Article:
Dec 16, 2023 - Politics & Policy

What's going on with student loan relief

Illustration of a graduation cap with a sales tag on the tassel

Illustration: Sarah Grillo/Axios

The Biden administration has been looking for ways to provide more student loan borrowers with relief.

The big picture: While the Supreme Court has blocked Biden's signature student loan forgiveness plan, the administration has managed to dole out almost $132 billion in relief for more than 3.6 million borrowers and has signaled there's more to come.

  • "The Biden-Harris Administration is proud of our record to provide relief to borrowers, using different existing authorities, as we work to fix the broken student loan system," an Education Department spokesperson told Axios.

Flashback: The White House announced $4.8 billion in student debt relief for some 80,300 people last week.

Where it stands: The Education Department said these adjustments are "only a portion of our work to fix the broken student loan system."

  • "We are strongly committed to standing up for borrowers who've been failed by the country's broken student loan system and creating new regulations that will reduce the burden of student debt," an Education Department spokesperson told Axios.

Who has gotten relief?

Here's a breakdown of the relief the Biden-Harris Administration has approved so far:

  • Nearly 901,000 borrowers have received almost $44 billion in IDR relief.
  • Through PSLF, there has been $53.5 billion in relief for almost 750,000 borrowers since October 2021.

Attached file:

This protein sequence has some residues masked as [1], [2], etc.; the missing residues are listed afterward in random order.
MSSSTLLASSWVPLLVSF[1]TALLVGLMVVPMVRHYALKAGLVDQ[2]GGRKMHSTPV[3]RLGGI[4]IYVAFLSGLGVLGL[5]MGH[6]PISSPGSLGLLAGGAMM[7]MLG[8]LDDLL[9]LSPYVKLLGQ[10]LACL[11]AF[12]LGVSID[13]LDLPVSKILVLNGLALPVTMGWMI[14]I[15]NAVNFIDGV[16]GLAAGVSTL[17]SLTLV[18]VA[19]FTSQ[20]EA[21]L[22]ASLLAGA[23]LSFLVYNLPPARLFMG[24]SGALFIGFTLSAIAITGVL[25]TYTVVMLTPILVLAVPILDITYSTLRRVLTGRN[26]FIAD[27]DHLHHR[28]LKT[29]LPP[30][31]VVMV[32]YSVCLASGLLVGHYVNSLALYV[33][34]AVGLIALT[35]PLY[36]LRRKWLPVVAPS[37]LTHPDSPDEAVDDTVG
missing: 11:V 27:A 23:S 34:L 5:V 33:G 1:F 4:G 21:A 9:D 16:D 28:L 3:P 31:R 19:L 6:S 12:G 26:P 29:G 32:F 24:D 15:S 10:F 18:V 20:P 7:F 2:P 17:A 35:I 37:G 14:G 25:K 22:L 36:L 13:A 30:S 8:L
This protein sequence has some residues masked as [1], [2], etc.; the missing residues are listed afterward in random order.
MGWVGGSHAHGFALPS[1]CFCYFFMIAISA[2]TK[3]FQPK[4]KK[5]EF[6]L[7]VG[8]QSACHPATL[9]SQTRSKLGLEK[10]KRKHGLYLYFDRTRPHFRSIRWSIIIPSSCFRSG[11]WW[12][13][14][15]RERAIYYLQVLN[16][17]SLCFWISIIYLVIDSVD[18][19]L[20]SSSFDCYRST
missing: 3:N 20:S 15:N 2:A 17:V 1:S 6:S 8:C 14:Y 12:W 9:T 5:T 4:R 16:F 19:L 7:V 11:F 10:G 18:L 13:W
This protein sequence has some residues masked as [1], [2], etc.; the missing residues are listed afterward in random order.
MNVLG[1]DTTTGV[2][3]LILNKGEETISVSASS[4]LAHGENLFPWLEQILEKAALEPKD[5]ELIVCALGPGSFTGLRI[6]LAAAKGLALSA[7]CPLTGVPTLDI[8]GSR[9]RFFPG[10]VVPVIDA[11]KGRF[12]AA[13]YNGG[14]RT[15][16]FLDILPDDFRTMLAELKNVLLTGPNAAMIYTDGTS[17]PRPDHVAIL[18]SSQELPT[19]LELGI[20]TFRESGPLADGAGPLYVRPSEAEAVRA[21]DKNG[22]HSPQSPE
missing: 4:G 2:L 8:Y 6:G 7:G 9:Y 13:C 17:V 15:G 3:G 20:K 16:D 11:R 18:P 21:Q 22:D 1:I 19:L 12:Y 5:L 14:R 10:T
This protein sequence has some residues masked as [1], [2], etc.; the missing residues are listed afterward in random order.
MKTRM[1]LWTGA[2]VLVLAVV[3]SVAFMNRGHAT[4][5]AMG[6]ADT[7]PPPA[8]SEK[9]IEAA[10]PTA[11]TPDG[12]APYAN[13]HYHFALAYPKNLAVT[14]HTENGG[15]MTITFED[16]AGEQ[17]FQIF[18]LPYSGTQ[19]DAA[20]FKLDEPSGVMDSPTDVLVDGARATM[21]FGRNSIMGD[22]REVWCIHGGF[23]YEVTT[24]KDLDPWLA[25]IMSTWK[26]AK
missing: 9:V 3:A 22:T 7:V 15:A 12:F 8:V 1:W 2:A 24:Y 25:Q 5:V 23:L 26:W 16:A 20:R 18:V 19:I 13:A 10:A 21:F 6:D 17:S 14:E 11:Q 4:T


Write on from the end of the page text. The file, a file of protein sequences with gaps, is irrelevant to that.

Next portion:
• There has been $11.7 billion in relief for almost 513,000 borrowers with a total and permanent disability.
  • Another $22.5 billion has gone to more than 1.3 million borrowers who were cheated by their schools, saw their institutions precipitously close or are covered by related court settlements.

Who could still get relief?

The Education Department is now working on a new proposal in place of Biden's initial student loan relief plan.

  • The new "negotiated rulemaking" process would make four sets of borrowers eligible for student debt relief.
  • They include borrowers who have seen their balances grow beyond what they originally borrowed, those who took out loans that are in repayment for over 20 years, borrowers who are eligible for relief but haven't applied, or those whose college or program didn't deliver sufficient financial value.

Yes, but some Democratic lawmakers, including Senate Majority Leader Chuck Schumer (D-N.Y.) and relief advocate Elizabeth Warren (D-Mass.), say the new plan needs to be revised to include more borrowers.

Where it stands: The department's rule-making committee held public forums this week to discuss the proposals.

  • "We thank the negotiators for their work to reach consensus on many key issues and will share more information on the next step in the process – including the issuance of a notice of proposed rulemaking and our continued work to deliver relief to borrowers – soon," an Education Department spokesperson told Axios.

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